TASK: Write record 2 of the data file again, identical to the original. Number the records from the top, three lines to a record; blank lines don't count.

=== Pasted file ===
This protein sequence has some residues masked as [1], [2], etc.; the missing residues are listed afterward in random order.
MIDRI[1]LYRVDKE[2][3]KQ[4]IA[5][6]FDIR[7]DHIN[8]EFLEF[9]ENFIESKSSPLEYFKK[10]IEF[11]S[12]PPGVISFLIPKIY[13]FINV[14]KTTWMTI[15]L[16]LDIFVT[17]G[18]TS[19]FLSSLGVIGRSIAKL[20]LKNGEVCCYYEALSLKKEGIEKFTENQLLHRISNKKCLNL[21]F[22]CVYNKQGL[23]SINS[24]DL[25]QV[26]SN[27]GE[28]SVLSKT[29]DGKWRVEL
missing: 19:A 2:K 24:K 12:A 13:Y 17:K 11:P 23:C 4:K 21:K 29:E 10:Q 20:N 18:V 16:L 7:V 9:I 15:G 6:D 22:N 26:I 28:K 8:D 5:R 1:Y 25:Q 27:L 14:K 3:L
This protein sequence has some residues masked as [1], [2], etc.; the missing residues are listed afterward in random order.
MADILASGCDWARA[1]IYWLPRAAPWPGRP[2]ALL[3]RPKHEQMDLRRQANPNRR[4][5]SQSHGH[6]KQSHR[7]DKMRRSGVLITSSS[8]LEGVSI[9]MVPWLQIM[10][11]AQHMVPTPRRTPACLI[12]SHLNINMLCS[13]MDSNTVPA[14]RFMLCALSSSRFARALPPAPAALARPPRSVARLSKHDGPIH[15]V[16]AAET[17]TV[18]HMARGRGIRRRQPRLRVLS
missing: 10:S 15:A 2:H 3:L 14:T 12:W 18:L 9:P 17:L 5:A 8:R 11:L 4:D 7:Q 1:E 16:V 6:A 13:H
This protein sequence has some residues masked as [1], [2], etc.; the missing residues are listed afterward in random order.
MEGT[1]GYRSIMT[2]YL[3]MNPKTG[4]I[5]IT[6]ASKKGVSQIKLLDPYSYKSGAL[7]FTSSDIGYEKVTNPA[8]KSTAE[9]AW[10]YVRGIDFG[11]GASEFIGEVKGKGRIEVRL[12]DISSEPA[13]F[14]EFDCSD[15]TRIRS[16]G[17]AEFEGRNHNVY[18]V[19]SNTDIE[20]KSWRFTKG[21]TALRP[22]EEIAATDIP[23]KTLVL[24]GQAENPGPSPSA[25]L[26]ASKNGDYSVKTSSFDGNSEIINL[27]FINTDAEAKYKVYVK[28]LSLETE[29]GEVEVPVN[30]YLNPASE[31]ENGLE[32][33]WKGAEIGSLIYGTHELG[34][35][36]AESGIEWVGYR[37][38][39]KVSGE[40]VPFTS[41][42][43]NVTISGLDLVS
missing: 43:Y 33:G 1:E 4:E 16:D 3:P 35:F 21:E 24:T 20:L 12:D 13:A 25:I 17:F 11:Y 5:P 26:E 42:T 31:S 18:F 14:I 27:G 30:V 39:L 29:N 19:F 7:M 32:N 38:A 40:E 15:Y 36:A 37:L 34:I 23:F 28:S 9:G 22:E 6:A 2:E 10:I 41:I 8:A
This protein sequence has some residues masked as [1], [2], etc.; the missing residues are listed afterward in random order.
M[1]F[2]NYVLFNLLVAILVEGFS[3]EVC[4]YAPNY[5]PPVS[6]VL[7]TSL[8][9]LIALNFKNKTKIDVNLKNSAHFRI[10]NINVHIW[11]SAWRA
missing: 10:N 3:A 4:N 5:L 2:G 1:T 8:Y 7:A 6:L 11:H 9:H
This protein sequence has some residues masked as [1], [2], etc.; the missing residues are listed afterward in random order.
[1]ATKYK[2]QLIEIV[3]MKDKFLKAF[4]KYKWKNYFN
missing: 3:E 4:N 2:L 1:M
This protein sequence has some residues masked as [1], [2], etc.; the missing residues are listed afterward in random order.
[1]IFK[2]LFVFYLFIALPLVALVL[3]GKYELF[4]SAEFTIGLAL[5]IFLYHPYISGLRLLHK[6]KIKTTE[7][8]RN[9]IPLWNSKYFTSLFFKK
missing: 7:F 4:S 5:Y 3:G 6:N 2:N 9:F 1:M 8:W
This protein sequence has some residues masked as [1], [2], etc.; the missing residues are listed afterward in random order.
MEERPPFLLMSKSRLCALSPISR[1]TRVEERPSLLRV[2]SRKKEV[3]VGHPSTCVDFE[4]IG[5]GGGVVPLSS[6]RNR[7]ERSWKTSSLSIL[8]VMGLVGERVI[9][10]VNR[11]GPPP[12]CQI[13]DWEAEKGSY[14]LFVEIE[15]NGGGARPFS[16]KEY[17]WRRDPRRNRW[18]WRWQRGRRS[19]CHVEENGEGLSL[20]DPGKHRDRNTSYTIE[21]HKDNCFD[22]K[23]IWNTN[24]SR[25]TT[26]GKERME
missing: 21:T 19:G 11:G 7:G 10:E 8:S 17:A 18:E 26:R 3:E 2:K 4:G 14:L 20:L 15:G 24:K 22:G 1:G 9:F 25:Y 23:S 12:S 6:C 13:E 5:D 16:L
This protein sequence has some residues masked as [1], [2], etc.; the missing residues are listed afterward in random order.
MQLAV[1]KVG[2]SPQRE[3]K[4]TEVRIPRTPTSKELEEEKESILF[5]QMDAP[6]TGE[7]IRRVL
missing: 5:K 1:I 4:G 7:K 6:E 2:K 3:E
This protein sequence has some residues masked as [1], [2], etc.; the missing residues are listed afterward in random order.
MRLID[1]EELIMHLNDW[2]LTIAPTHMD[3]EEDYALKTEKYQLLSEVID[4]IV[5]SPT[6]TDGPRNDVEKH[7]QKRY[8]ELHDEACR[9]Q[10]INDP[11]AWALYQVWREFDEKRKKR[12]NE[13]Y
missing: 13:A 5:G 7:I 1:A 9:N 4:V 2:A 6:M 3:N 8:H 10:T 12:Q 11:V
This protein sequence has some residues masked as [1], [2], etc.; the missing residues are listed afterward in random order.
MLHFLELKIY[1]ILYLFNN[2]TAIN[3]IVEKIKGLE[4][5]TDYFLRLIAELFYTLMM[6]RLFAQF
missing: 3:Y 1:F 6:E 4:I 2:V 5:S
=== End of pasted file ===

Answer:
This protein sequence has some residues masked as [1], [2], etc.; the missing residues are listed afterward in random order.
MADILASGCDWARA[1]IYWLPRAAPWPGRP[2]ALL[3]RPKHEQMDLRRQANPNRR[4][5]SQSHGH[6]KQSHR[7]DKMRRSGVLITSSS[8]LEGVSI[9]MVPWLQIM[10][11]AQHMVPTPRRTPACLI[12]SHLNINMLCS[13]MDSNTVPA[14]RFMLCALSSSRFARALPPAPAALARPPRSVARLSKHDGPIH[15]V[16]AAET[17]TV[18]HMARGRGIRRRQPRLRVLS
missing: 10:S 15:A 2:H 3:L 14:T 12:W 18:L 9:P 17:L 5:A 8:R 11:L 4:D 7:Q 1:E 16:V 6:A 13:H